The state tax on a gallon of gasoline will rise 9.3 cents to 50.7 cents on Oct. 1, the state treasurer announced Friday.GETTY IMAGES / ISTOCK
In just over a month, drivers will shell out more than 50 cents for state taxes on every gallon of gasoline they pump in New Jersey.
The state treasurer announced Friday the tax rate will climb 9.3 cents per gallon on Oct. 1 to make up for a shortfall in gas tax collections over the past year and to ensure the tax brings in $2 billion this year to fund road and rail projects across the state.
The tax hike is the biggest since Gov. Chris Christie and the state Legislature struck a deal in 2016 to add 23 cents to every gallon, raising the gas tax for the first time since 1988.
That law says the treasurer should analyze tax collections each year and adjust the tax rate on motor and diesel fuels to ensure they bring in $2 billion a year — enough cash to pay the bills for road and rail projects around the state.
From July 1, 2019, to June 30, 2020, gas tax collections were $154 million off that target, according to the Treasury Department, which estimated a more than 20% increase in the tax is needed to generate $2.1 billion next year, a figure that takes into account last year’s loss and this year’s forecast.
It’s no surprise that gas tax revenue declined. The state’s virtual shutdown took drivers off the road and slowed fuel demand. Many workers are still working from home.
“Highway fuels consumption took a significant hit in FY 2020 because of the economic downturn caused by the COVID-19 pandemic,” Treasurer Elizabeth Muoio said in a statement.
Traffic on the New Jersey Turnpike from January to July was down 29%, bottoming out in April, when turnpike transactions off 63%. Parkway traffic was 24% lower in the first seven months of 2020 than the same period in 2019, according to turnpike authority records.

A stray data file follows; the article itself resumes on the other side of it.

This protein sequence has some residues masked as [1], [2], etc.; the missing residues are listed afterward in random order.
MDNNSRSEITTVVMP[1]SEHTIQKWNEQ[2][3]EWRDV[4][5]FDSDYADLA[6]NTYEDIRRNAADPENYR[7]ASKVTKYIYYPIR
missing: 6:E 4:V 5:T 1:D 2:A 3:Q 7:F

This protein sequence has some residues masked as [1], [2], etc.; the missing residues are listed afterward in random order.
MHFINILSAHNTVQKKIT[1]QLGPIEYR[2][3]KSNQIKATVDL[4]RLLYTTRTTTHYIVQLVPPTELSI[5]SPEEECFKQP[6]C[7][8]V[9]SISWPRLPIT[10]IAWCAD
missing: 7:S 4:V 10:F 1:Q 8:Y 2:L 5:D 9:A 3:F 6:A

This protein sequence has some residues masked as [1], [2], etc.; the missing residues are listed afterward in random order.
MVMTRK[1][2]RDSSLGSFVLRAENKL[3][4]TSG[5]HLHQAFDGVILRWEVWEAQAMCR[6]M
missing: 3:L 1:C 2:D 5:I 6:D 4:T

Nationally, total petroleum demand through July was about 12% lower than the same point in 2019, according to the American Petroleum Institute.
Here in New Jersey, vehicle miles traveled in June were down by 16% compared with June 2019. That’s a marked improvement from May, when traffic slowed by 40%, according to the most up-to-date data from the Federal Highway Administration.
Tom Kloza, a global petroleum analyst for the Oil Pricing Information Service in Wall, said he doesn’t expect the country to ever get back to the demand seen in recent years, and gas taxes are likely to creep up across the country.
“I see a number of states, particularly blue states, but all states. They have to balance budgets eventually and they have to look for additional revenue. And because the price of oil is 40% of where it was 12 years ago, it’s probably one of the easiest ways to gain revenue.
“You’re going to need more revenue, because instead of national selling 9.3 million barrels a day of gasoline on which they collect taxes, it’s going to be considerably less than that,” he continued.
For now, New Jersey’s gas tax will shoot up from 10th-highest in the U.S. to fourth, behind only California, Pennsylvania and Illinois. The new rate is more than 7 cents higher than New York’s and nearly 28 cents higher than in Delaware. Pennsylvania levies 58.7 cents on every gallon.
Prior to the 2016 tax hike, New Jersey’s tax on gasoline was cheaper than every state besides Alaska. The state shot way up the list when it tacked on another 23 cents that fall. The new revenue is meant to support an eight-year, $16 billion Transportation Trust Fund program.
Faced with a shortfall in 2018, Murphy’s administration raised the rate 4.3 cents per gallon. There was no change in the rate last year.
Sal Risalvato, executive director of the New Jersey Gasoline, C-Store, Automotive Association, warned the 9.3-cent increase will devastate station owners, particularly those along the border with New York.
“We have zero competitive advantage over New York,” he said. “We’ve already lost enough gallons to them from previous increases.”
Risalvato has warned the state is caught in a loop wherein higher gas taxes here depress consumption, which then forces state officials to levy fresh gas taxes each fall.
“It is costing New Jersey $190 million a year in revenues that we’ve lost because of gallons that are going to, mostly New York, but New York and Delaware,” he said.
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World news – US – Why your gas tax will rise 9.3 cents a gallon — and N.J.’s new ranking compared to all the states
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